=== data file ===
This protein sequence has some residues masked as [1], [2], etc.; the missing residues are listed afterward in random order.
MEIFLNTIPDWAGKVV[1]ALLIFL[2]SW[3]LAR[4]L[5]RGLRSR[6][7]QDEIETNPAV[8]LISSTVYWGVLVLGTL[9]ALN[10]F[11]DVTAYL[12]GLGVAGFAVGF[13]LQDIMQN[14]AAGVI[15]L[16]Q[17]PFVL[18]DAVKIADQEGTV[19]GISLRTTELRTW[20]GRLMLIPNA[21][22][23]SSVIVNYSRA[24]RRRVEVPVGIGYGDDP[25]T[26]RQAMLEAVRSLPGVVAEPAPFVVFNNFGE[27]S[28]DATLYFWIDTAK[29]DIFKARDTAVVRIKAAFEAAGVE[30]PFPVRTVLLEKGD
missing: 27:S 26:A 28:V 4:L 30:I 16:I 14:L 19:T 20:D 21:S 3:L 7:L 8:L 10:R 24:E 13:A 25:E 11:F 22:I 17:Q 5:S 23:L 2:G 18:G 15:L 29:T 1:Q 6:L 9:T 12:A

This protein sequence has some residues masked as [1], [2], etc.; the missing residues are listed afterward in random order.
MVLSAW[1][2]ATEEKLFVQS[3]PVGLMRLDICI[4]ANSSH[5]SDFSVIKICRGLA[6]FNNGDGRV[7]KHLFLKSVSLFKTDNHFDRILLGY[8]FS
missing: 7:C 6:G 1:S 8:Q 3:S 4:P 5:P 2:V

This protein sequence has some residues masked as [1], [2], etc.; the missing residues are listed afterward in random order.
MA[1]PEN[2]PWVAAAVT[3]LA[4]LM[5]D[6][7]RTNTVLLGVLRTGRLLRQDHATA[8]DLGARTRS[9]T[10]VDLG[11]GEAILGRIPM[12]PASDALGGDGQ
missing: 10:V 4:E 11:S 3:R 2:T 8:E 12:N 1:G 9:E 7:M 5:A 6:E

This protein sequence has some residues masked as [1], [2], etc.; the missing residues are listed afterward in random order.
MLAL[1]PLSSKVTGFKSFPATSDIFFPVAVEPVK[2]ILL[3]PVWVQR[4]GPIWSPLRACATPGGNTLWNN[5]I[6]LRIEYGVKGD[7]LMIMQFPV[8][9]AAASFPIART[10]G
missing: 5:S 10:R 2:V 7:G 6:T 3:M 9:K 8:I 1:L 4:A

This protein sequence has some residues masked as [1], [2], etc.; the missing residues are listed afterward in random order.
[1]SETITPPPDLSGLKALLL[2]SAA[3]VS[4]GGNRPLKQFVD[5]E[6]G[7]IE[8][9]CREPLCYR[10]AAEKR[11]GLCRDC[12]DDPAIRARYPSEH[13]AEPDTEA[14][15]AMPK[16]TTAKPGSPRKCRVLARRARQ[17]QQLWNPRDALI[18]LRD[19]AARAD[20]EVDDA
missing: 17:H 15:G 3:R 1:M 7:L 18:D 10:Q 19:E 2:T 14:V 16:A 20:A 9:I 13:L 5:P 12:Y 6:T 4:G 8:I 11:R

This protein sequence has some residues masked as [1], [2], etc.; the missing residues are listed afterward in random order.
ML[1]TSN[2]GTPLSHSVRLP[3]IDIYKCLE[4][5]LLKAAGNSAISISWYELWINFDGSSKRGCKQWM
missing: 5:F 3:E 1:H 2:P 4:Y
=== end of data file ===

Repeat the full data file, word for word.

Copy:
This protein sequence has some residues masked as [1], [2], etc.; the missing residues are listed afterward in random order.
MEIFLNTIPDWAGKVV[1]ALLIFL[2]SW[3]LAR[4]L[5]RGLRSR[6][7]QDEIETNPAV[8]LISSTVYWGVLVLGTL[9]ALN[10]F[11]DVTAYL[12]GLGVAGFAVGF[13]LQDIMQN[14]AAGVI[15]L[16]Q[17]PFVL[18]DAVKIADQEGTV[19]GISLRTTELRTW[20]GRLMLIPNA[21][22][23]SSVIVNYSRA[24]RRRVEVPVGIGYGDDP[25]T[26]RQAMLEAVRSLPGVVAEPAPFVVFNNFGE[27]S[28]DATLYFWIDTAK[29]DIFKARDTAVVRIKAAFEAAGVE[30]PFPVRTVLLEKGD
missing: 27:S 26:A 28:V 4:L 30:I 16:I 14:L 19:T 20:D 21:S 3:L 7:L 8:L 10:R 24:E 13:A 25:E 11:F 22:I 17:Q 5:S 23:L 2:G 18:G 15:L 29:T 1:Q 6:L 9:T 12:A

This protein sequence has some residues masked as [1], [2], etc.; the missing residues are listed afterward in random order.
MVLSAW[1][2]ATEEKLFVQS[3]PVGLMRLDICI[4]ANSSH[5]SDFSVIKICRGLA[6]FNNGDGRV[7]KHLFLKSVSLFKTDNHFDRILLGY[8]FS
missing: 7:C 6:G 1:S 8:Q 3:S 4:P 5:P 2:V

This protein sequence has some residues masked as [1], [2], etc.; the missing residues are listed afterward in random order.
MA[1]PEN[2]PWVAAAVT[3]LA[4]LM[5]D[6][7]RTNTVLLGVLRTGRLLRQDHATA[8]DLGARTRS[9]T[10]VDLG[11]GEAILGRIPM[12]PASDALGGDGQ
missing: 10:V 4:E 11:S 3:R 2:T 8:E 12:N 1:G 9:E 7:M 5:A 6:E

This protein sequence has some residues masked as [1], [2], etc.; the missing residues are listed afterward in random order.
MLAL[1]PLSSKVTGFKSFPATSDIFFPVAVEPVK[2]ILL[3]PVWVQR[4]GPIWSPLRACATPGGNTLWNN[5]I[6]LRIEYGVKGD[7]LMIMQFPV[8][9]AAASFPIART[10]G
missing: 5:S 10:R 2:V 7:G 6:T 3:M 9:K 8:I 1:L 4:A

This protein sequence has some residues masked as [1], [2], etc.; the missing residues are listed afterward in random order.
[1]SETITPPPDLSGLKALLL[2]SAA[3]VS[4]GGNRPLKQFVD[5]E[6]G[7]IE[8][9]CREPLCYR[10]AAEKR[11]GLCRDC[12]DDPAIRARYPSEH[13]AEPDTEA[14][15]AMPK[16]TTAKPGSPRKCRVLARRARQ[17]QQLWNPRDALI[18]LRD[19]AARAD[20]EVDDA
missing: 17:H 15:G 3:R 1:M 7:L 18:D 10:Q 19:E 2:T 14:V 16:A 20:A 9:I 13:L 5:P 12:Y 6:T 4:G 8:I 11:R

This protein sequence has some residues masked as [1], [2], etc.; the missing residues are listed afterward in random order.
ML[1]TSN[2]GTPLSHSVRLP[3]IDIYKCLE[4][5]LLKAAGNSAISISWYELWINFDGSSKRGCKQWM
missing: 5:F 3:E 1:H 2:P 4:Y